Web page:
What is the future for traditional, in-person stores?
That’s a question the marketing department’s Jonathan Zhang has been asking himself for years as he’s watched two conflicting trends unfold: traditional, physical stores have struggled while once purely online companies – like Amazon, Warby Parker and Wayfair – are investing in brick-and-mortar locations.
“Clearly, physical stores are facing problems, but at the same time they can deliver value that cannot be fulfilled online,” Zhang said.
To better quantify that value, Zhang and two fellow researchers from Amazon and Dartmouth College explored how consumers’ buying behaviors were shaped by their ability to examine and inspect certain types of products in person before making a purchase.
To do this, they created a scale spanning “shallow” inspection products, where a simple photo and written description can provide enough information to make a purchase, all the way to “deep” inspection products that require more thorough examination and trial, like a pair of shoes, clothing, perfume, furniture, or novel electronics.
“How Physical Stores Enhance Customer Value: The Importance of Product Inspection Depth”
Jonathan Zhang, Chun-Wei Chang1, Scott A Neslin2
Journal of Marketing
2 Dartmouth College
The researchers partnered with a nationwide outdoor retailer that has over 100 stores in the United States to classify the online and in-person purchases from over 50,000 customers according to the deep-shallow scale. Then, using statistical models and lab experiments, the researchers analyzed how individuals’ purchasing habits changed over time.
“Through all these rigorous methods, we discovered the very convincing evidence that if a new customer buys their first product as a deep inspection product in the physical store, that experience leads to more frequent purchases, higher value purchases, higher learning about the retailer’s product assortment and the retailer’s overall quality, and a more engaged, more profitable customer,” Zhang said.
The team’s findings confirmed their hypothesis: Customers who have a tangible, multi-sensory physical interaction with deep products not only gain more knowledge about what they’re buying, but also learn more about the retailer’s quality, value and broader product offerings.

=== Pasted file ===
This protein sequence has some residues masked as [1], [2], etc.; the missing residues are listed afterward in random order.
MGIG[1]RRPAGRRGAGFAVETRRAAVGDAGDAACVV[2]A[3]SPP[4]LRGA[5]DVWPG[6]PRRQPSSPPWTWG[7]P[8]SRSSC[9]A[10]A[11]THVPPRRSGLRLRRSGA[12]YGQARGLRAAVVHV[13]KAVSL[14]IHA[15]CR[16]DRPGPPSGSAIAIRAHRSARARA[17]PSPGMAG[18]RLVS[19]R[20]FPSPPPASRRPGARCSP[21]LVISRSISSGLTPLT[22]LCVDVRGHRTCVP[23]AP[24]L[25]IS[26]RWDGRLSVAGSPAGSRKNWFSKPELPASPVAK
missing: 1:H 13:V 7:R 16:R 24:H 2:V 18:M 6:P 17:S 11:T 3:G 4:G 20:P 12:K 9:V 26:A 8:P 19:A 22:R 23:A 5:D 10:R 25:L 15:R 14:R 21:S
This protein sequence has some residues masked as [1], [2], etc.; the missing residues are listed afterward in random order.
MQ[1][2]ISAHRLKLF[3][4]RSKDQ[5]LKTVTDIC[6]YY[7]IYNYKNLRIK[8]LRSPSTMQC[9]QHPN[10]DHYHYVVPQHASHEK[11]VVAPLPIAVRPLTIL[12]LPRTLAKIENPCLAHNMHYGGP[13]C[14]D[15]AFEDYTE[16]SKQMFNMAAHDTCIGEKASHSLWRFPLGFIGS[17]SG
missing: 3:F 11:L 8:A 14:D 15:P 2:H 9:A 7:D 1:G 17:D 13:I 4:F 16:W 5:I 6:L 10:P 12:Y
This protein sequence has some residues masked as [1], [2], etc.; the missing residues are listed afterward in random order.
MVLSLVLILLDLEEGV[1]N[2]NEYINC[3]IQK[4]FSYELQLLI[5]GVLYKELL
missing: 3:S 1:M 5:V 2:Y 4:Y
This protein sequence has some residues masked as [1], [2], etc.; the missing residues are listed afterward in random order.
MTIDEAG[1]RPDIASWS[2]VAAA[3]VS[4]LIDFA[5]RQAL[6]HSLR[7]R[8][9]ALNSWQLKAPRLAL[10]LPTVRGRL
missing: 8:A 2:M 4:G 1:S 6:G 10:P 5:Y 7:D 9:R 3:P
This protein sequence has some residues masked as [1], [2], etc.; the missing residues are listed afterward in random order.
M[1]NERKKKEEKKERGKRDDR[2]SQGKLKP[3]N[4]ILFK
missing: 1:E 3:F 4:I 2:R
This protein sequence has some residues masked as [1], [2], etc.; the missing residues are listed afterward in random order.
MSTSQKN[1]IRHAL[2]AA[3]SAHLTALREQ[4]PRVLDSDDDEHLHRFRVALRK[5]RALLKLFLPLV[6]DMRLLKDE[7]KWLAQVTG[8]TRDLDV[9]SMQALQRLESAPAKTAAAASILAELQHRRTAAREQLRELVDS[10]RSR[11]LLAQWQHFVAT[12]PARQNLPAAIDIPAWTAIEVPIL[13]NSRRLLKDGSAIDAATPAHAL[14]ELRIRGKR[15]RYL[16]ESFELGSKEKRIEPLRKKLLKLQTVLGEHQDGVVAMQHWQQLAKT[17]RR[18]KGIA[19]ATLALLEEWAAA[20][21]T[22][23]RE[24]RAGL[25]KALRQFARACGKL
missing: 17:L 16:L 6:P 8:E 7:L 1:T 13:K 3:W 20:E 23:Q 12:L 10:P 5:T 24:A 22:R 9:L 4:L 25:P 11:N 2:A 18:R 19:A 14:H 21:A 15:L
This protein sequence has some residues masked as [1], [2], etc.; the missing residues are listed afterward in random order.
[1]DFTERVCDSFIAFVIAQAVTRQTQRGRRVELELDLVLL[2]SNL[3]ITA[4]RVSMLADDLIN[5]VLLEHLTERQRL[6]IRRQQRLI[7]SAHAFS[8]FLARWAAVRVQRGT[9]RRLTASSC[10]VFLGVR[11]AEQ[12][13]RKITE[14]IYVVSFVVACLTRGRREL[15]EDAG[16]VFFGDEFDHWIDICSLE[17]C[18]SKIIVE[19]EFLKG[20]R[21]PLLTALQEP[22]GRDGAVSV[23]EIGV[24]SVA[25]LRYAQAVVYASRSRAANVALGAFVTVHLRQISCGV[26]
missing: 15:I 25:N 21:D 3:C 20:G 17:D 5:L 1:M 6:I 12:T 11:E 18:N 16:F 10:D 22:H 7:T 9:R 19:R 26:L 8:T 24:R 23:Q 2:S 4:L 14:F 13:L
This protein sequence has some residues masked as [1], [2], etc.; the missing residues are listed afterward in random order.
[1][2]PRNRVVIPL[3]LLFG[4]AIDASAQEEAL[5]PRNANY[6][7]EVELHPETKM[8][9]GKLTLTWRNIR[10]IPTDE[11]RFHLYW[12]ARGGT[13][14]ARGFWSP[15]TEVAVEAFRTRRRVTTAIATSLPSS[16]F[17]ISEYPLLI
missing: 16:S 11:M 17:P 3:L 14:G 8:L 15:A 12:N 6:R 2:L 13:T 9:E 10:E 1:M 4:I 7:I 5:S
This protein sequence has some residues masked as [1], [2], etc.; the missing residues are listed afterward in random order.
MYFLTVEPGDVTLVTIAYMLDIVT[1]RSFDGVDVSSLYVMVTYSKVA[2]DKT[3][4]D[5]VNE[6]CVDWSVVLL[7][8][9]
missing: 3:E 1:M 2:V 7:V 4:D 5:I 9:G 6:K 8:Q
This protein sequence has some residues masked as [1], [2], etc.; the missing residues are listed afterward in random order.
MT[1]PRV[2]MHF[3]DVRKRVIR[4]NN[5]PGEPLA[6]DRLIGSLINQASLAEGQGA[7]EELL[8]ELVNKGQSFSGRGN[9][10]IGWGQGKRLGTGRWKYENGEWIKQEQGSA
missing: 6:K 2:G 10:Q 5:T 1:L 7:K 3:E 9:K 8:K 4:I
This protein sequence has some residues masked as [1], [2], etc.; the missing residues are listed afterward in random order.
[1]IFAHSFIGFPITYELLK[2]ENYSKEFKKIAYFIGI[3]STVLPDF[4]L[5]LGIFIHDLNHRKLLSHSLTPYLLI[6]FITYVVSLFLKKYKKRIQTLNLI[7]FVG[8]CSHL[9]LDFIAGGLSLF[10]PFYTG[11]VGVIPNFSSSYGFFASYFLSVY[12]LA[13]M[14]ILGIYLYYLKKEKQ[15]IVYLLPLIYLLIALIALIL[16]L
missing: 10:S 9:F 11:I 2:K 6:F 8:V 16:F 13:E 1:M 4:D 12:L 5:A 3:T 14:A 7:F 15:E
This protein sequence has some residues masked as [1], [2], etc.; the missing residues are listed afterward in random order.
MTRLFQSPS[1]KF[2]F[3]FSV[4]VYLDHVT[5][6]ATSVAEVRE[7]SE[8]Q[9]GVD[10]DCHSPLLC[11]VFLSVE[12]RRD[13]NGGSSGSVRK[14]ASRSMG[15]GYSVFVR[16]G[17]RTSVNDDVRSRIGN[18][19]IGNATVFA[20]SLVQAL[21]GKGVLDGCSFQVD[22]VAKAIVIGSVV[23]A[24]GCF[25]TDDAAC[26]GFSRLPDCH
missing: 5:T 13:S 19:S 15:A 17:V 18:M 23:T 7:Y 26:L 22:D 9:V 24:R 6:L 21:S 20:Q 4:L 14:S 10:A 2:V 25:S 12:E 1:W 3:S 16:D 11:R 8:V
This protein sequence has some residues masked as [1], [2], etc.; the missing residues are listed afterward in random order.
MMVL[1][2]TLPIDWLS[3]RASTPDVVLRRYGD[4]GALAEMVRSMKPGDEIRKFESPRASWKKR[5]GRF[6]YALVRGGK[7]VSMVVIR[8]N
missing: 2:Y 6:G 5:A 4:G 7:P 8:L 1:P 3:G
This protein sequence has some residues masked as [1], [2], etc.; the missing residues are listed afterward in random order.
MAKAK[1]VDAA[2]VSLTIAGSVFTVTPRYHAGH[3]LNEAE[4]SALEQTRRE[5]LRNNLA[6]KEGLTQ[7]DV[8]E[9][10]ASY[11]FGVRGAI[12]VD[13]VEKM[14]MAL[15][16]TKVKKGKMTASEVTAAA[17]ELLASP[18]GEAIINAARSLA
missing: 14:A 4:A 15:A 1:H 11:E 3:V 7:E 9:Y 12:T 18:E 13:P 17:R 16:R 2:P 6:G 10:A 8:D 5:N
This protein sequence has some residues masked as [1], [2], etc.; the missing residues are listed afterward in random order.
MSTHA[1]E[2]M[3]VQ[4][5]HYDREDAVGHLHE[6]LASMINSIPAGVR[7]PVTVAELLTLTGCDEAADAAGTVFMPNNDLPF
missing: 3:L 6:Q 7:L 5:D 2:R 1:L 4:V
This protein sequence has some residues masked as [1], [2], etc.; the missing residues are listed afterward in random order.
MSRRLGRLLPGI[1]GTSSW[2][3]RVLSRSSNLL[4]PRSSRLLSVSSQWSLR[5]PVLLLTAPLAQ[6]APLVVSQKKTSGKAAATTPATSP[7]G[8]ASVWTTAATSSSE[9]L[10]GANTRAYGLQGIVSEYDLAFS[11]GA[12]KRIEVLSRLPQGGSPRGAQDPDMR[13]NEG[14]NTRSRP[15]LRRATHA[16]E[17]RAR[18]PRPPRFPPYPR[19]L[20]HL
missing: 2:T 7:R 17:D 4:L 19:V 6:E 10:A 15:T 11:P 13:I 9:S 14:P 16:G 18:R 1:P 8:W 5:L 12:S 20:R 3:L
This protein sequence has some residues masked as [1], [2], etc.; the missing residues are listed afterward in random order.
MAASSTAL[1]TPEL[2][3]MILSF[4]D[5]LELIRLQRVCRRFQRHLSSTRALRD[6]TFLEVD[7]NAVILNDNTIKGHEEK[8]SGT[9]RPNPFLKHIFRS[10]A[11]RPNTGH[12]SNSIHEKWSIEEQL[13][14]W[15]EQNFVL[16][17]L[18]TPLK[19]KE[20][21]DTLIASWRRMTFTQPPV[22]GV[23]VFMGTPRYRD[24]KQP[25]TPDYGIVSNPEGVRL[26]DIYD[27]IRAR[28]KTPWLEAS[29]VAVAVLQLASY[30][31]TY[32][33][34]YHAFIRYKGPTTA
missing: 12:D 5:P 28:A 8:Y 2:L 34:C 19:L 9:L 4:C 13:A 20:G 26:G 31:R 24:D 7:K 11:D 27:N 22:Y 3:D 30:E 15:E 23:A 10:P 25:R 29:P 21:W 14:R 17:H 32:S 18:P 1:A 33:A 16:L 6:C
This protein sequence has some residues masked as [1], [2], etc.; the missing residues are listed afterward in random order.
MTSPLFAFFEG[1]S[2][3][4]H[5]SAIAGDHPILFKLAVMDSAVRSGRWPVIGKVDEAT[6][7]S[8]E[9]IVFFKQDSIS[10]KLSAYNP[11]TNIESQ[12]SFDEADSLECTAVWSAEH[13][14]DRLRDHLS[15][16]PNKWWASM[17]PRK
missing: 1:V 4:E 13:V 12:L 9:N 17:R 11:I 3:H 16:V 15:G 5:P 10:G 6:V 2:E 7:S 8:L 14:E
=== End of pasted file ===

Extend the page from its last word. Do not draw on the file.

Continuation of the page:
“That learning generates favorable attitudes toward the retailer,” said Zhang, which ultimately leads to deeper engagement with the company.
Key Research Findings
Incentivizing new customers to seek out a deep product in-store as their first purchase from a retailer resulted in:
- A 12% increase in re-patronage intention compared to all other product/channel combinations
- A greater likelihood of that customer buying deep products in the future online, indicating that they generalize trust across channels
- A greater likelihood of buying other deep products online, indicating that customers generalize their trust of the company across product categories
Encouraging existing customers to purchase deep products in-store led to:
- Average spending per trip increasing by 40%
- Long-term sales increasing by 20%
- Profitability increasing by 22%
Recommendations for Retailers
Before focusing on how to enhance a company’s performance through deep product strategies, a baseline must be met, according to Zhang.
“Good general store management is critical,” he said. “That’s the basic prerequisite to fulfill the potential of the store.”
“Second of all, the store environment, the customer service, it has to be good enough for people to engage, otherwise you’re better off not having a store,” said Zhang. “Customers’ behaviors are dynamic, and their engagement and purchases with the retailer naturally wax and wane if not managed well.”
- Use an onboarding strategy for new customers that encourages their first purchases to be deep products in-store
- If an online customer’s purchases are lapsing in value, promote deep products in-store
- Encourage customers to physically engage with deep products through merchandising and training sales personnel
- Managers should avoid blanket assumptions about inspection depth based on product categories because of the large variances between individual products
Zhang also encourages online-only stores to consider their options for engaging customers with deep product experiences.
“For instance, wine.com is an online-only retailer. It’s not as fun as going to the store. You get a bottle shipped to you,” said Zhang. “But what they’ve done in recent months is they’ve started hosting live virtual tasting events.
“You buy the bottle of wine in advance and the winemaker or a renowned critic will guide you through the tasting. As a company, you’re engaging your customers’ sense of taste, smell, what they hear and see. You’re making the experience more vivid and concrete and multi-sensory.”
A ‘Timeless’ Finding
The data the researchers gathered stretched as far back as 10 years, but their findings are corroborated by current shopping trends and offer insights into how retail habits may evolve.
“Using ‘old’ data, we’re able to predict current trends,” said Zhang. “And then using lab experiments, which were conducted in 2020, we were able to say, ‘Okay, here’s this trend that’s more or less timeless.’”
Drawing on experiential learning theory, which informed much of the researchers’ work, Zhang offered a final piece of advice: “Marketers need to fundamentally appreciate that customers are human, they need vivid experiences, they value that.”
In an age of rising e-commerce, this simple reminder could be key in reshaping the way customers connect with retailers and how companies work to create value through in-person experiences.